Scientists at Stanford University have demonstrated for the first time that heat from the sun and coldness from outer space can be collected simultaneously with a single device. Electrical engineer Shanhui Fan’s lab has built a device that could have a dual purpose – generating electricity and cooling buildings.
Renewable energy is increasingly popular as an economical and efficient alternative to fossil fuels, but there is another powerful energy source overhead that can perform just the opposite function — outer space.
“It is widely recognized that the sun is a perfect heat source nature offers human beings on Earth,” says Zhen Chen, the first author of the study, who is a former postdoctoral research associate at Stanford in the group of Shanhui Fan and is currently a professor at the Southeast University of China. “It is less widely recognized that nature also offers human beings outer space as a perfect heat sink.”
Chen and his colleagues developed a device combining radiative cooling with solar absorption technology.
The sun-facing layer of the device is nothing new. It’s made of the same semiconductor materials that have long adorned rooftops to convert visible light into electricity. The novelty lies in the device’s bottom layer, which is based on materials that can beam heat away from the roof and into space through a process known as radiative cooling.
In radiative cooling, objects – including our own bodies – shed heat by radiating infrared light. That’s the invisible light night-vision goggles detect. Normally this form of cooling doesn’t work well for something like a building because Earth’s atmosphere acts like a thick blanket and traps the majority of the heat near the building rather allowing it to escape, ultimately into the vast coldness of space.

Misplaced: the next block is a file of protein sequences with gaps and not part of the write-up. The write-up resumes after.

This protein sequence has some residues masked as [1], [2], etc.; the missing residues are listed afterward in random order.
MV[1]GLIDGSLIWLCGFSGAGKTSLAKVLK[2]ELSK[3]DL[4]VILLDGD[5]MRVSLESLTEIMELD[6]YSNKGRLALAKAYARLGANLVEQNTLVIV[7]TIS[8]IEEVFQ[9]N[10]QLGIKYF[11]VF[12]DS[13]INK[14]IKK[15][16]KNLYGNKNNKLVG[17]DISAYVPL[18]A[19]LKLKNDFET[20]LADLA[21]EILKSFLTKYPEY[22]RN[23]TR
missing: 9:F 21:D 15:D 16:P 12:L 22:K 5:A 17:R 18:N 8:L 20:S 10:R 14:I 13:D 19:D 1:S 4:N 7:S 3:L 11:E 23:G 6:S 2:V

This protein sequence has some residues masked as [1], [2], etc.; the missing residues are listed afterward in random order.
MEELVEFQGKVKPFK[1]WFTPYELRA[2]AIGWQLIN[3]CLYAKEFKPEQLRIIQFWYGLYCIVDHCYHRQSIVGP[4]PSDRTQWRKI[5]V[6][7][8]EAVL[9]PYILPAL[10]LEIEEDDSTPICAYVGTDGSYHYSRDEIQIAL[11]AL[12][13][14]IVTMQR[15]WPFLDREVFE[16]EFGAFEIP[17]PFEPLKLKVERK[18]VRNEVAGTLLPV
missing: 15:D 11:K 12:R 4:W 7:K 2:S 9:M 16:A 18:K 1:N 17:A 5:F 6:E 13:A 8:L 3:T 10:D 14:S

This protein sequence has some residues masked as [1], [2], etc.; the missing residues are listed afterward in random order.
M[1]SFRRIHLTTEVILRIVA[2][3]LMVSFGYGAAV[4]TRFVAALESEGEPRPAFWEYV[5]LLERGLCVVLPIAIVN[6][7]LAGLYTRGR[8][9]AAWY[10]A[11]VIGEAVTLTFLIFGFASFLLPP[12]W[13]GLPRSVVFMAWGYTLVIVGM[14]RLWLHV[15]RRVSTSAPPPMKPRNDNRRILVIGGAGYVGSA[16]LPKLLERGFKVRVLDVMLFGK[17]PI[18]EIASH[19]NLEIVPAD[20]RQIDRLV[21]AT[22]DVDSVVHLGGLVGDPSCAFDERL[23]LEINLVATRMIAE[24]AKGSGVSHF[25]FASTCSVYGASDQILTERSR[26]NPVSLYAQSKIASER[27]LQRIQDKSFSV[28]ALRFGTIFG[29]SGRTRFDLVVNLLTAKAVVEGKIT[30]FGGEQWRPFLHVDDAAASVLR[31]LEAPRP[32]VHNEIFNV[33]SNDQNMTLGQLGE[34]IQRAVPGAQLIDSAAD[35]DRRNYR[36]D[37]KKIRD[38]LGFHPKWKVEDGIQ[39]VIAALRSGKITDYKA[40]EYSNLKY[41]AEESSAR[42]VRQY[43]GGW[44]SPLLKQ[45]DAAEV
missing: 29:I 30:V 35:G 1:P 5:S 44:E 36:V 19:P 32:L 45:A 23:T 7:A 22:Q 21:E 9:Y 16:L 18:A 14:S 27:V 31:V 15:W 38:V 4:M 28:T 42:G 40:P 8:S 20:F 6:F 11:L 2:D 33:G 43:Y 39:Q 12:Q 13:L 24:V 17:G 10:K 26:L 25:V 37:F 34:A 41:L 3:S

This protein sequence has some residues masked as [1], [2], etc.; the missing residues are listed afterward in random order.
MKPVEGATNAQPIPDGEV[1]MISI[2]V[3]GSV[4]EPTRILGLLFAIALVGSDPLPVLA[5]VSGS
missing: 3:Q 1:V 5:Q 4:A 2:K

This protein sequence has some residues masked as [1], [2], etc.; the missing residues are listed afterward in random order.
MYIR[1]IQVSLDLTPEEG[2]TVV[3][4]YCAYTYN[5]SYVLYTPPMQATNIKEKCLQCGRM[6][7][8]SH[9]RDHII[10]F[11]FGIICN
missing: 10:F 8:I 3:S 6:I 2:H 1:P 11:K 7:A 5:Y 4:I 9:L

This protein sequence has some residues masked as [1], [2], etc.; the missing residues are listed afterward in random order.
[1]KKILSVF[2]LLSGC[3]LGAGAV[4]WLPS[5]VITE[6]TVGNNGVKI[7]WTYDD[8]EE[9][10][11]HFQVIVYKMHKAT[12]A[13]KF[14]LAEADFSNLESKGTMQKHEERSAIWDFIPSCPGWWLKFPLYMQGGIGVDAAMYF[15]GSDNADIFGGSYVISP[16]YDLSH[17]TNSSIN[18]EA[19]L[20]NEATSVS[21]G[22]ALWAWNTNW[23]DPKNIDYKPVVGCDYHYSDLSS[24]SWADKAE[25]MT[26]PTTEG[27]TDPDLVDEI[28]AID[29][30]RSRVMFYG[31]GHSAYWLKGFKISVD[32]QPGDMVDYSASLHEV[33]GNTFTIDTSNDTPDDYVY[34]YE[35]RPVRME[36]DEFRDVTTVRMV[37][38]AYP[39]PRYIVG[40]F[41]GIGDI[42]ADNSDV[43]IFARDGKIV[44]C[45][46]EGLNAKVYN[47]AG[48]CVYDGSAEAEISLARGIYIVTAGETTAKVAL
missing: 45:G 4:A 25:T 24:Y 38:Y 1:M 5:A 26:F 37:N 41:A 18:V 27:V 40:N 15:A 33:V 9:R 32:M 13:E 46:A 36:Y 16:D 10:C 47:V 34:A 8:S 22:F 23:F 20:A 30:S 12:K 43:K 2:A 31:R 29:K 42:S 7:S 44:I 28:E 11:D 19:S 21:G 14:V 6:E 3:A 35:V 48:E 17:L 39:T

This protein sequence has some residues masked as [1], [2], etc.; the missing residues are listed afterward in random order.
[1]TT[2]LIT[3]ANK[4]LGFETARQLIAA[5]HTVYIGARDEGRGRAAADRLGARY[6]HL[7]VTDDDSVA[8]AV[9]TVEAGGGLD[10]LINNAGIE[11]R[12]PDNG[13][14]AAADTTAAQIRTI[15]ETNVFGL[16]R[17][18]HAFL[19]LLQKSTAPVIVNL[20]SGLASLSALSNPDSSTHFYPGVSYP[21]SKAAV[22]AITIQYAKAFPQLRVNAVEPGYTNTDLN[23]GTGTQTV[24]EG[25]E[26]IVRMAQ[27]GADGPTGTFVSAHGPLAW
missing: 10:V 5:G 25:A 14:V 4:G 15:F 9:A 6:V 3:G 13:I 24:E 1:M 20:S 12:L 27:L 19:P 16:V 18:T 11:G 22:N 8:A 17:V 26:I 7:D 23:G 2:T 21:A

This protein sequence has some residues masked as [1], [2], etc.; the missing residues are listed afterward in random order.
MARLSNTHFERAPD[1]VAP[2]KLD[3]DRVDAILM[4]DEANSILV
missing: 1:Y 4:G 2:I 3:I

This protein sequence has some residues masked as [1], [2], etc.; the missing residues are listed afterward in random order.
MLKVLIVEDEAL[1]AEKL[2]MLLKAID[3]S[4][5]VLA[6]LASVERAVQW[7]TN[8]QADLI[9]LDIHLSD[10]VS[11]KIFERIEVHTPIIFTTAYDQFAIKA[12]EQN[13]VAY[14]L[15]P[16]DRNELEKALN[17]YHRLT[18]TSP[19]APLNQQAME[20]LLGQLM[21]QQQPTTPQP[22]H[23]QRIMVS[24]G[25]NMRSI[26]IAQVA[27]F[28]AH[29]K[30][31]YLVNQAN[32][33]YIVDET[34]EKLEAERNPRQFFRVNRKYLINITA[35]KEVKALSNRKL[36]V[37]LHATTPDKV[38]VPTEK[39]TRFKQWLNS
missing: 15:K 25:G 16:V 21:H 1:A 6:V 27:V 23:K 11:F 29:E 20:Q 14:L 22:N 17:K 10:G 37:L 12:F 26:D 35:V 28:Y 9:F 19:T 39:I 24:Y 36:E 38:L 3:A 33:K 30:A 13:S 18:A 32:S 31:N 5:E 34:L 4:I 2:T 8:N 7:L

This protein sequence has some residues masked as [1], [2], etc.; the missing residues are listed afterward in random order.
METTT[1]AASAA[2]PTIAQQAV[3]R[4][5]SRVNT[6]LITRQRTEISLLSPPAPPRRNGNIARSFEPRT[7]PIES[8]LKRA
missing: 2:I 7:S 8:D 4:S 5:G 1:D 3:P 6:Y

The researchers built a prototype about the diameter of a pie plate and mounted their device on the rooftop of a Stanford building. Then they compared the temperature of the ambient air on the rooftop with the temperatures of the top and bottom layers of the device. The top layer device was hotter than the rooftop air, which made sense because it was absorbing sunlight. But, as the researchers hoped, the bottom layer of the device was significant cooler than the air on the rooftop.
Fan’s cooling technology takes advantage of the fact that this thick atmospheric blanket essentially has holes in it that allow a particular wavelength of infrared light to pass directly into space.
While this technology appears promising, Chen believes there is still plenty of work to do before it can be scaled up for commercial use.
“If our concept is demonstrated and scaled up, the future solar cell will have two functions in one: electricity and cooling the house on hot summer days,” says Chen.